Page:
Germanwings Co-Pilot’s Depression

by Dr. Karen Ruskin on March 27, 2015

Mental Health Awareness

During my interview on FOX News Channel’s The Real Story With Gretchen Carlson today, I shared my insights live, in response to the tragic story of the airplane crash upon which the Germanwings co-pilot reportedly had a history of severe depression. I appreciate having the opportunity to share my thoughts, for the media is the vessel upon which Psychotherapists such as myself are invited to increase mental health awareness to the public. As I am a strong believer that mental health awareness is imperative. I agree with Gretchen’s assertion that mental illness must not be swept under the rug.

Gretchen & Dr KIf you are interested in viewing my interview, here’s the link: Germanwings Co-Pilot History Of Depression. Furthermore, below you shall find more talking points that I documented in an effort to further provide additional mental health awareness which includes:

  • Depression statistics
  • Depression and suicide
  • Where to get help and what kind of help
  • Does counseling help?
  • Considerations for the future: clinicians, testing

Talking Points:

Are you suffering from depression?

Current statistics show approximately 1 in 10 American adults suffer from depression. If you are experiencing depression, reach out for help. Contact your primary care physician for their recommendation to a mental health provider they trust. Contact your insurance provider for a list of names of therapists in your surrounding area of whom specializes in depression.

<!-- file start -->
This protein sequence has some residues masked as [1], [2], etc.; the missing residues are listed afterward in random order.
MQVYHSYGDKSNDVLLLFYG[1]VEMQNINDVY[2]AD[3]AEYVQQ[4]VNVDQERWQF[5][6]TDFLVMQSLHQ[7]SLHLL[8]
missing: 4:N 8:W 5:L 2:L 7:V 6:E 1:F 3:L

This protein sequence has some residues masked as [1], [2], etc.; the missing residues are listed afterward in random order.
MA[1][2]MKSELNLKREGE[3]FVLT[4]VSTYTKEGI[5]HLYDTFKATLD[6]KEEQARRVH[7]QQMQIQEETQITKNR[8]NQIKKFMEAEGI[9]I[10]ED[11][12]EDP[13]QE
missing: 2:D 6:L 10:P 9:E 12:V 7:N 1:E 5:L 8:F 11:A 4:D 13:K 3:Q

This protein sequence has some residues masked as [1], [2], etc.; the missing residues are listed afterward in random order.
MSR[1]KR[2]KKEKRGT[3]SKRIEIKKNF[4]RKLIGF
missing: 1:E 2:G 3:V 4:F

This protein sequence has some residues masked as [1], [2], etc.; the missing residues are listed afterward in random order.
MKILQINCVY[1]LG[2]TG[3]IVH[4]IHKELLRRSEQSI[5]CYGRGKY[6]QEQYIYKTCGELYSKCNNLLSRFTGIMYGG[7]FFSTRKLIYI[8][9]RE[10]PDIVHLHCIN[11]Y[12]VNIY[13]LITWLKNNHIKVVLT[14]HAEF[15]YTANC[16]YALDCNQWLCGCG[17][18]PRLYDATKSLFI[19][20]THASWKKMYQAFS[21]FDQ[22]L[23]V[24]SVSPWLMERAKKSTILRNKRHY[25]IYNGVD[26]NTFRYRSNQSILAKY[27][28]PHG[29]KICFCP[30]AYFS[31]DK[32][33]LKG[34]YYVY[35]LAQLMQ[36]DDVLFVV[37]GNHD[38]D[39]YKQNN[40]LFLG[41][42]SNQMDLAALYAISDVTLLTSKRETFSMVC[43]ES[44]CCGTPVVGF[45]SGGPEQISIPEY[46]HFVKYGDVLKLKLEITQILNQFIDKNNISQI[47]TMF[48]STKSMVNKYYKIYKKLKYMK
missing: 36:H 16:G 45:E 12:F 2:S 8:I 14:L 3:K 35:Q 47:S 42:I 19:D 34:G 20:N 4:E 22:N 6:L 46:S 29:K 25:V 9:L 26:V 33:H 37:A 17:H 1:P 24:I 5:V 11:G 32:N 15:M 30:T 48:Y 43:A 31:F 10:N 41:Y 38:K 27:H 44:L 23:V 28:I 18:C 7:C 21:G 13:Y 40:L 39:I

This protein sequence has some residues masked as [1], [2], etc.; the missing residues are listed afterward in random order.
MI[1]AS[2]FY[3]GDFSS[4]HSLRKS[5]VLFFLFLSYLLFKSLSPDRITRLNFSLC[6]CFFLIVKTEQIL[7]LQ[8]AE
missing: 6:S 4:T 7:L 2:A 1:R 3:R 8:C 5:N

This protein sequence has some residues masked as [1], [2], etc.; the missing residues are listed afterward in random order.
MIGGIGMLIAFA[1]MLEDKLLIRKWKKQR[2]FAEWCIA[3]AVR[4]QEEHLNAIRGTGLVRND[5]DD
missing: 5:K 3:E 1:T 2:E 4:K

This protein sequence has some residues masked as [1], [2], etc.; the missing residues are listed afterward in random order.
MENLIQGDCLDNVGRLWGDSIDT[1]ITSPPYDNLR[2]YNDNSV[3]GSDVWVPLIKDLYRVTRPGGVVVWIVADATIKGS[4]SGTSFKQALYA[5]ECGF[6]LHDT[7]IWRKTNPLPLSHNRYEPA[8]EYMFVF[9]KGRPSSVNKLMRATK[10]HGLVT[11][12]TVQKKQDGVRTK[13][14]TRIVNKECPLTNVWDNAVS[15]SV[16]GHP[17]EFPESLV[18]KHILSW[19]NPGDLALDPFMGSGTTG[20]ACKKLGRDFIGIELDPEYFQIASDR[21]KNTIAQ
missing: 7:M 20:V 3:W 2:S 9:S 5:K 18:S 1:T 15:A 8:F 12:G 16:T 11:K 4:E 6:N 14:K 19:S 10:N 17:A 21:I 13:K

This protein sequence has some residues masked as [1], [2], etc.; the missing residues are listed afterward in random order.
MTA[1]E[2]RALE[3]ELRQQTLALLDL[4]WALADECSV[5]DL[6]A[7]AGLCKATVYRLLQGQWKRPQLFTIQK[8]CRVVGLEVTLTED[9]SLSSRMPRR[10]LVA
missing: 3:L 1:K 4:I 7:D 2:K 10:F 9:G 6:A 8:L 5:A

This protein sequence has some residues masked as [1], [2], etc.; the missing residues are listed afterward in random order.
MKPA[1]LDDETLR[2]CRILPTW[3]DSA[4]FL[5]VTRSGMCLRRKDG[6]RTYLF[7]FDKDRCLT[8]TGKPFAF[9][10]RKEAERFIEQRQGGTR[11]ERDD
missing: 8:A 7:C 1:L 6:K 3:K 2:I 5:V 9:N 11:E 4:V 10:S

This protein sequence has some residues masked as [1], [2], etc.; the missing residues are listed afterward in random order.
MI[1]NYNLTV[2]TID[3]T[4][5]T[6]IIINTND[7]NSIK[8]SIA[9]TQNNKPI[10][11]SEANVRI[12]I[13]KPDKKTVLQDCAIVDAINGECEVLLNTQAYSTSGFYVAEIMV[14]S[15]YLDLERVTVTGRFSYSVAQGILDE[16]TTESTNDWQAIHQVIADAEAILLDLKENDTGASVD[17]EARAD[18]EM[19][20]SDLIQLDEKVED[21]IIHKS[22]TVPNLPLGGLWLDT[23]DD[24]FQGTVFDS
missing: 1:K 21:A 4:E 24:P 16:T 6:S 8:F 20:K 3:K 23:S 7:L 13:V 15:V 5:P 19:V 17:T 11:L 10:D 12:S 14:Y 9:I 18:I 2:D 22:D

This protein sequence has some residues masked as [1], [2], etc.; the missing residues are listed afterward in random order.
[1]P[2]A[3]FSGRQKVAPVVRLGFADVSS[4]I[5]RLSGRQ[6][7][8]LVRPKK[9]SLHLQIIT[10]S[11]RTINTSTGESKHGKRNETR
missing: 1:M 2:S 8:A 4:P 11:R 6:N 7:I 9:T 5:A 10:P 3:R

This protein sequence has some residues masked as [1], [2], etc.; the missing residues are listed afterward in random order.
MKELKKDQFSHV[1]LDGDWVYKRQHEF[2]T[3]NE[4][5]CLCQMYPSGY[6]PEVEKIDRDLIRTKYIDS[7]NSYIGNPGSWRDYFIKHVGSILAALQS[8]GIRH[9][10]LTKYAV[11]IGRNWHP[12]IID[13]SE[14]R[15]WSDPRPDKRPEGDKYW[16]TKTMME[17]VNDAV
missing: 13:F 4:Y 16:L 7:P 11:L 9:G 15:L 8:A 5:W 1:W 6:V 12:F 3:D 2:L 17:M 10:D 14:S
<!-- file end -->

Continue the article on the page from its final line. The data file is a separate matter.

Do all people who are depressed commit suicide?

Current statistics show that 15% of those suffering from severe depression commit suicide. If you are experiencing suicidal thoughts, feeling helpless or hopeless, reach out for help. Do not be afraid to seek out help, your life is worth saving. As the well known saying goes: “suicide is a permanent solution to a temporary problem”. The phone # for the National Suicide Prevention Lifeline is: 800-273-8255.

Does counseling work to help people with depression?

Statistics suggest that 80-90% of those of whom get help for depression are indeed helped and are able to manage their symptoms. Some people receive counseling, others receive medication, and others receive a combination treatment plan of both. In my experience, I find cognitive behavioral therapy is very effective for cases of depression. In severe cases of depression, cognitive behavioral therapy combined with medication is the most effective.

This tragedy is certainly not of the norm. Albeit rare, all it takes is those rare events for us as a society to think about the severity of some cases of mental illness. With the information to date, it appears to me this tragedy is a suicide, though it is also homicide. Painfully when a person gets to the point where they decide to kill themselves, they are no longer thinking about the needs of others, their focus is all about how to stop their own pain. Thus, the question holds: were the people on the plane collateral damage caught up in a suicidal idea, leading to intention, resulting in a plan upon which he took action on? Or was this co-pilot having other thoughts in his head that were homicidal focused? As we are unable to interview him, one can only theorize. What we do know for certain is that depression, and mental illness as a whole must be taken seriously.

Take ownership of your mental health

Those with mental illness must take ownership of their illness, seek out help when needing it.